I am pleased, somewhat belatedly, to report that the Peacock in Stepney has reopened following the completion of work to convert the upper floors into five residential units. It is reported that one cask beer is available. The splendid peacock mosaic on the exterior wall has been retained. There were once five pubs in Aylward Street, of which the Peacock is the last.

The Peacock (taken in 2022)

It sounds like a pub that had been turned into a nightclub but the Pompadours was the original name of this pub in Harold Hill, Essex (RM3 8YL). When it was built in 1956, to the design of Samuel Arthur Yeo, owners Ind Coope asked local people to name the pub. They chose the Pompadours, which was the nickname of the 56th regiment of foot (the Essex Regiment) and the opening ceremony was performed by three members of the regiment who had seen active service in North Africa, Burma, France, Germany and Korea. The pub was a late addition to the London County Council’s Harold Hill estate. Sadly, it closed in 2016 and was subject to vandalism and fly-tipping. It was demolished for redevelopment in February, courtesy of Certificate of Lawfulness from Havering Council.

More evidence that local plans can work. Lewisham Council have refused plans to turn the Ravensbourne Arms on Lewisham High Street into flats. In particular, the Council said that the developers, Ravensbourne Arms Ltd, had not submitted sufficient evidence that they had marketed the pub to all possible buyers. There were 35 objections to the plan, including one from CAMRA’s South East London branch. The pub, originally known as the George & Dragon, dates from 1934 and is on Lewisham’s local heritage list. It was acquired by Antic in 2011 but they sold it in 2016, after plans for the flats conversion were approved. Lewisham Council planning officers also told the developer that the cost of soundproofing the pub should not be counted as proof that it was unviable because that had been part of the previous permission to turn the upper floors into flats. The developers have the right of appeal.

There was, incidentally, also a Ravensbourne Arms in Coldbath Street but that closed around 1998 and was converted to residential use in 2002.

Our cover photo for this edition is the newly refurbished Union Tavern in Westbourne Park, considered by some to be the best canalside pub in London. It now has a bar and a dining area on the ground floor, a function space in the lower ground floor and a garden overlooking the water with an array of seating. The garden is available for use all year round thanks to a new, colourful awning which will provide shelter in the colder months. The food offering will be small plates and bar snacks as well as pub classics. With thanks to Fuller’s for the photo.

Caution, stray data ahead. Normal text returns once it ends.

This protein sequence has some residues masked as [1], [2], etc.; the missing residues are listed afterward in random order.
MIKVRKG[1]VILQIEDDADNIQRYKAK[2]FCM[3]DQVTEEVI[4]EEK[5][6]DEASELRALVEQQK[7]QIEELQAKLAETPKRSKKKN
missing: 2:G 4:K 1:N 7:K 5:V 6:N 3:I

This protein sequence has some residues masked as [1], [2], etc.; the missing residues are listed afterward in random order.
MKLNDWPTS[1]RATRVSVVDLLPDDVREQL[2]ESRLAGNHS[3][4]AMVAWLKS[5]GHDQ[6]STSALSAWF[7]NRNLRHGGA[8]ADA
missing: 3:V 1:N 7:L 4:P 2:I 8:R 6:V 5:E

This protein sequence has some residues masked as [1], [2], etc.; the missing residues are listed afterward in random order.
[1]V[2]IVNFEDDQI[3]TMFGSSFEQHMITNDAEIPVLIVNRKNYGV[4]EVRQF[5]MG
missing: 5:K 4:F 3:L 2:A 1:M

Readers may recall that, one night last August, there were fires at two closed pubs in Croydon, the Windmill and the Drum & Monkey. On 23 April there was another fire at the Windmill. Five people working there had to evacuate but no-one was injured. Although the cause of both of the August fires were initially regarded as ‘suspicious’ by the authorities, the investigations did not find any evidence of arson. A planning application was submitted to Croydon Council on 23 October 2023 for the demolition of the Windmill and its replacement by a six floor block including 23 flats and a replacement pub or restaurant. This was refused on 19 January. There were a number of reasons given but the first was ‘The proposed development would result in the loss of a public house and the re-provision of 90 sqm metre Sui Generis/Class E (b) use would not result in a comparative replacement. In addition, the applicant has failed to provide any marketing evidence to justify such a loss. The proposed development would therefore conflict with Policies HC7 of the London Plan 2021 and Policy DM21 of the Croydon Local Plan 2018.’

In the middle of April, the Grade II-listed York & Albany close to Regents Park, was taken over by squatters. The lease of the Georgian former coaching inn, designed by John Nash, is currently held by the chef Gordon Ramsay, and also includes a ‘boutique’ hotel and a pizzeria. It closed in March and was on the market, reportedly for £13 million. The squatters, who called themselves the Camden Art Café, said that they intended opening a soup kitchen for the homeless. Being commercial premises, squatting there was not, in itself, a criminal offence. No time was wasted in obtaining a possession order, which needed to be from the High Court because of the site’s high rateable value. What happened then was confusing but by 22 April bailiffs had secured the premises and the site is, no doubt, now very well guarded. It is understood that negotiations were in progress with a new operator, so let us hope that the site can be brought back into use in the near future.

Taken in 2019